Hurtado actually wins this 50/50 ball against Wondolowski, but again, the ball bounces right to an Earthquakes player. Djalo collects facing goal but the Fire are positioned well and have a 4v2 numerical advantage.
However, Djalo completely whiffs his first touch and must scramble to gain control the ball. This pulls Soumare in to close down leaving a gap in the back line. Meanwhile, Salinas moves up and Cordell Cato races forward to exploit the space in front of him. The defense is tight, with the exception of the gap created by Soumare, and still retain a numerical advantage as Alex and Matt Watson sniff around for a loose ball.
Here’s where the problem comes in: As Cato collects the ball on the right drawing in Segares, Djalo darts into the open space Soumare leaves open as he ball watches. One of two things need to happen at this moment:
1. Soumare needs to retreat to his position on the backline to mark Djalo.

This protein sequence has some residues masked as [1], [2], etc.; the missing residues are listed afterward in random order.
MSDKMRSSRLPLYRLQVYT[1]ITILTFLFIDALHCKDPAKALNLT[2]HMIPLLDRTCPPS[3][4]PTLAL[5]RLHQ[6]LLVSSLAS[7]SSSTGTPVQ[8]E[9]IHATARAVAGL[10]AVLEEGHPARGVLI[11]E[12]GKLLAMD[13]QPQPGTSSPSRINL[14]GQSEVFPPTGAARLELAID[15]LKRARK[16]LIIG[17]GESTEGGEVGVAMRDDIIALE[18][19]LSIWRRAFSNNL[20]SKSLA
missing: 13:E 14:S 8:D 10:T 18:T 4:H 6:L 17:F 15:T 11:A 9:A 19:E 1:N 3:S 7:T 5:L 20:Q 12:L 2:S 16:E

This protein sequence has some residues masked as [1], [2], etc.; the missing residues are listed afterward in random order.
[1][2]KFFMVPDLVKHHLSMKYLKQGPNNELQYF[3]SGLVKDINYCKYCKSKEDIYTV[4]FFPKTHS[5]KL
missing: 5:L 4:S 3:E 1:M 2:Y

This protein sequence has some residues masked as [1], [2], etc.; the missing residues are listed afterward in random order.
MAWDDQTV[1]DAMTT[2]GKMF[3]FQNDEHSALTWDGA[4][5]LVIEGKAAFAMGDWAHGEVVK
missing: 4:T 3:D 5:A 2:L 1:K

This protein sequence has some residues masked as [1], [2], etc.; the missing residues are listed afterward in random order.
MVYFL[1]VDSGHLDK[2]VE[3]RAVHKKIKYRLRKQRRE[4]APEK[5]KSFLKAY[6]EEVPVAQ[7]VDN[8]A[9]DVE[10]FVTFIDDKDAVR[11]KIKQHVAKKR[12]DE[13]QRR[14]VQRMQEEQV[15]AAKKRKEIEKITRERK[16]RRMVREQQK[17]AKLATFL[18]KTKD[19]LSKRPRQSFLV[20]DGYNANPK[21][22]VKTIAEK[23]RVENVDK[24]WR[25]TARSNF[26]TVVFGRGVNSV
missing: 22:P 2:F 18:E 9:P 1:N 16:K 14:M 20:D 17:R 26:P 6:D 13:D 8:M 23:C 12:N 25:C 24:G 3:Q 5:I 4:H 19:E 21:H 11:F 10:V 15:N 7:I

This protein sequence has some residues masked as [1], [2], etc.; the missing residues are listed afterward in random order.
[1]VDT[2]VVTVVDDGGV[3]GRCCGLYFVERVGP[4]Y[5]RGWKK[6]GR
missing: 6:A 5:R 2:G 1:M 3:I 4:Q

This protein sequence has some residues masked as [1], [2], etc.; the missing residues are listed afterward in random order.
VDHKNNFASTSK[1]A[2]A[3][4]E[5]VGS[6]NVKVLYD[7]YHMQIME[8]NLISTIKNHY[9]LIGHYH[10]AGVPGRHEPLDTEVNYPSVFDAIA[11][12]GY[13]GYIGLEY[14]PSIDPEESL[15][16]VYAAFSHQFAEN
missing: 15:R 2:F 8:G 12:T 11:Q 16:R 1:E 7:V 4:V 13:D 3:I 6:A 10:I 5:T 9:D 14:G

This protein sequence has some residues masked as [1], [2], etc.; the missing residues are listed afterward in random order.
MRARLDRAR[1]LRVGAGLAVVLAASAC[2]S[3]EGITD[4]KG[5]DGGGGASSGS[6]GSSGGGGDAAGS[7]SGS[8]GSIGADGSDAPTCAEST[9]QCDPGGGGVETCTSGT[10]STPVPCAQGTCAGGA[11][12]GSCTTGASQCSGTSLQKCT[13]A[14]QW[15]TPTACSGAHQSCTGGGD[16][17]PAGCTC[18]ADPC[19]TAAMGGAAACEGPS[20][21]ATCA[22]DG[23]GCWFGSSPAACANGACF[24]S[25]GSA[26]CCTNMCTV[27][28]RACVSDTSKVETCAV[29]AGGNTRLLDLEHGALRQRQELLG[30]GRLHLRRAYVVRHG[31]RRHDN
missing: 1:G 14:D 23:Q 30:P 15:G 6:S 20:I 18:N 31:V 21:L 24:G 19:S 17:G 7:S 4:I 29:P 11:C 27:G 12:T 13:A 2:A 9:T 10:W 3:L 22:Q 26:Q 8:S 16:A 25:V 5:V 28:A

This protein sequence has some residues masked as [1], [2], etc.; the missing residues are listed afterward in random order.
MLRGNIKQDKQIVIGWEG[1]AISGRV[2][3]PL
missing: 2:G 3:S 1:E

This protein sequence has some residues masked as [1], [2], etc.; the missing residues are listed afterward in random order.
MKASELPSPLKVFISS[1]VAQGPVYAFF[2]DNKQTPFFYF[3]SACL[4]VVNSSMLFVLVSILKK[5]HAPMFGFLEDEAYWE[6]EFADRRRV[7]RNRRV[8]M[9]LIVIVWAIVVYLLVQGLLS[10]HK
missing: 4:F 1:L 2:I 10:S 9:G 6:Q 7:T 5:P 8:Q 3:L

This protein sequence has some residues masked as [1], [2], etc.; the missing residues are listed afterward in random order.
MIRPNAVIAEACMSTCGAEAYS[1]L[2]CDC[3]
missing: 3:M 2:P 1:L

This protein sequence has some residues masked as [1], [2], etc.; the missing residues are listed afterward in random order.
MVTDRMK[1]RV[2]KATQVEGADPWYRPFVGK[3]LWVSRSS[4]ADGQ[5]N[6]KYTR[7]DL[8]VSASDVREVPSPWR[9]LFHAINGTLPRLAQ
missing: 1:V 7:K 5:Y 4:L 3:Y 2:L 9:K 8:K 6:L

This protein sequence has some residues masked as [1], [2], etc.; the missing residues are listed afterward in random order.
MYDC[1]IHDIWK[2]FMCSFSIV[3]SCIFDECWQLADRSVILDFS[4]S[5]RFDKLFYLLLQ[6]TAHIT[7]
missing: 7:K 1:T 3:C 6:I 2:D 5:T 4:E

2. Hurtado and Palmer have to recognize the danger of Djalo in that open space and step up even with Segares to trap him and Salinas offside.
Option 1 is much more preferable as it mandates Soumare return to his original position and isn’t dependent on two players interpreting the situation in the exact same way. Another alternative would be if Larentowicz abandoned his zone to cover Soumare’s ball watching mistake, but you can’t do everything for everyone else.
Cato lobs the ball into all that open space and Hurtado’s like, “Guys, what the fuck?” as Djalo leaves everyone behind to finish the play.
There really isn’t much Johnson could do here. Another extra shuttle run for Soumare.
Getting to Know You
Until now the defenders have caused the vast majority of the mistakes, but now we see the Larentowicz and Matt “The Fondler” Fondy get their signals crossed and cough the ball up in midfield.
I suppose this is only normal for teammates still learning to play with each other but communication is critical and would help prevent Fondy and Larentowicz from going after the same ball. In this screencap, Fondy’s position is that of a defender as he recognizes too late that Larentowicz will claim the ball. I can draw a solid blue arrow toward the ball to signify a player in position to defend Larentowicz and it would make sense. Instead, Fondy needs to start running toward goal to open up the midfield for Larentowicz to touch and pick out a pass.